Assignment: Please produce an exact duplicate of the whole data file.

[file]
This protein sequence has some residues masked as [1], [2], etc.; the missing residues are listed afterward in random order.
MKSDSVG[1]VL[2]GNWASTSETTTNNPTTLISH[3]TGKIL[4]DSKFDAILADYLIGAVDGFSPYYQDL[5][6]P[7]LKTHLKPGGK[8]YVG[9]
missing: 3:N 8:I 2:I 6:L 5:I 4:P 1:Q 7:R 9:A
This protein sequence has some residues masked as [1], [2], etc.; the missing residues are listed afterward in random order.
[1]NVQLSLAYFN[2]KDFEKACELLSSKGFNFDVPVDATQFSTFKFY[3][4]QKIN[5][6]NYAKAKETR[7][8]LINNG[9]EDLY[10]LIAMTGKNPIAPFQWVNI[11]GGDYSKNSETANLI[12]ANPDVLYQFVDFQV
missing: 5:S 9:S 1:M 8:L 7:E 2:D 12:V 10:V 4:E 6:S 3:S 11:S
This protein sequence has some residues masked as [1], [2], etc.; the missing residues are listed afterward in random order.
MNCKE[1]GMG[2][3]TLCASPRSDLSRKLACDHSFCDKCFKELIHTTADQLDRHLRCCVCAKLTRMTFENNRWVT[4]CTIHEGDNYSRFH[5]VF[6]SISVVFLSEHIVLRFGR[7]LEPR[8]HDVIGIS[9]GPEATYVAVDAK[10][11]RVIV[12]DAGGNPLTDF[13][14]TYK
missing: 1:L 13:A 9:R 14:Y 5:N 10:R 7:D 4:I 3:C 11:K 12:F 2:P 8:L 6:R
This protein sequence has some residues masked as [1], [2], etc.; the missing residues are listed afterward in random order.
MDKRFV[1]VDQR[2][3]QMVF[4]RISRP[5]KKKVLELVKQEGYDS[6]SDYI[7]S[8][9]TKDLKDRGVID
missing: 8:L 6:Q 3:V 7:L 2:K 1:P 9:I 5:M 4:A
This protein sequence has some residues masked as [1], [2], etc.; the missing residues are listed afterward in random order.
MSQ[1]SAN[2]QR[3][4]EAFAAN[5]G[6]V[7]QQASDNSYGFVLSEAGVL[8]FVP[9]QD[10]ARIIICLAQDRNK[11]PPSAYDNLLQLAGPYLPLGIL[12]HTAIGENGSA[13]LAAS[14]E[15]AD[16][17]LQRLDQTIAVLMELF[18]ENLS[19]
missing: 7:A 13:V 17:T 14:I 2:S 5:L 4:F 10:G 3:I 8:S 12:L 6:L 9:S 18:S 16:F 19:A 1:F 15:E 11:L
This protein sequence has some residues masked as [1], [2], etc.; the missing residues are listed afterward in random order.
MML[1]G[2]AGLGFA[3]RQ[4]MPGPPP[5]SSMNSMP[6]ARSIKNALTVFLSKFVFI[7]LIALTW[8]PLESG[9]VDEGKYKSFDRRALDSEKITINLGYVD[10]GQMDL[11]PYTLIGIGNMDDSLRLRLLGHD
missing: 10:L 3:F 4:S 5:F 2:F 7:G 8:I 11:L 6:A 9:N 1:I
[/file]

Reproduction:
This protein sequence has some residues masked as [1], [2], etc.; the missing residues are listed afterward in random order.
MKSDSVG[1]VL[2]GNWASTSETTTNNPTTLISH[3]TGKIL[4]DSKFDAILADYLIGAVDGFSPYYQDL[5][6]P[7]LKTHLKPGGK[8]YVG[9]
missing: 3:N 8:I 2:I 6:L 5:I 4:P 1:Q 7:R 9:A
This protein sequence has some residues masked as [1], [2], etc.; the missing residues are listed afterward in random order.
[1]NVQLSLAYFN[2]KDFEKACELLSSKGFNFDVPVDATQFSTFKFY[3][4]QKIN[5][6]NYAKAKETR[7][8]LINNG[9]EDLY[10]LIAMTGKNPIAPFQWVNI[11]GGDYSKNSETANLI[12]ANPDVLYQFVDFQV
missing: 5:S 9:S 1:M 8:L 7:E 2:D 12:V 10:V 4:E 6:S 3:S 11:S
This protein sequence has some residues masked as [1], [2], etc.; the missing residues are listed afterward in random order.
MNCKE[1]GMG[2][3]TLCASPRSDLSRKLACDHSFCDKCFKELIHTTADQLDRHLRCCVCAKLTRMTFENNRWVT[4]CTIHEGDNYSRFH[5]VF[6]SISVVFLSEHIVLRFGR[7]LEPR[8]HDVIGIS[9]GPEATYVAVDAK[10][11]RVIV[12]DAGGNPLTDF[13][14]TYK
missing: 1:L 13:A 9:R 14:Y 5:N 10:R 7:D 4:I 3:C 11:K 12:F 2:P 8:L 6:R
This protein sequence has some residues masked as [1], [2], etc.; the missing residues are listed afterward in random order.
MDKRFV[1]VDQR[2][3]QMVF[4]RISRP[5]KKKVLELVKQEGYDS[6]SDYI[7]S[8][9]TKDLKDRGVID
missing: 8:L 6:Q 3:V 7:L 2:K 1:P 9:I 5:M 4:A
This protein sequence has some residues masked as [1], [2], etc.; the missing residues are listed afterward in random order.
MSQ[1]SAN[2]QR[3][4]EAFAAN[5]G[6]V[7]QQASDNSYGFVLSEAGVL[8]FVP[9]QD[10]ARIIICLAQDRNK[11]PPSAYDNLLQLAGPYLPLGIL[12]HTAIGENGSA[13]LAAS[14]E[15]AD[16][17]LQRLDQTIAVLMELF[18]ENLS[19]
missing: 7:A 13:V 17:T 14:I 2:S 5:L 4:F 10:G 3:I 8:S 12:L 6:L 9:S 18:S 16:F 19:A 1:F 15:E 11:L
This protein sequence has some residues masked as [1], [2], etc.; the missing residues are listed afterward in random order.
MML[1]G[2]AGLGFA[3]RQ[4]MPGPPP[5]SSMNSMP[6]ARSIKNALTVFLSKFVFI[7]LIALTW[8]PLESG[9]VDEGKYKSFDRRALDSEKITINLGYVD[10]GQMDL[11]PYTLIGIGNMDDSLRLRLLGHD
missing: 10:L 3:F 4:S 5:F 2:F 7:G 8:I 11:L 6:A 9:N 1:I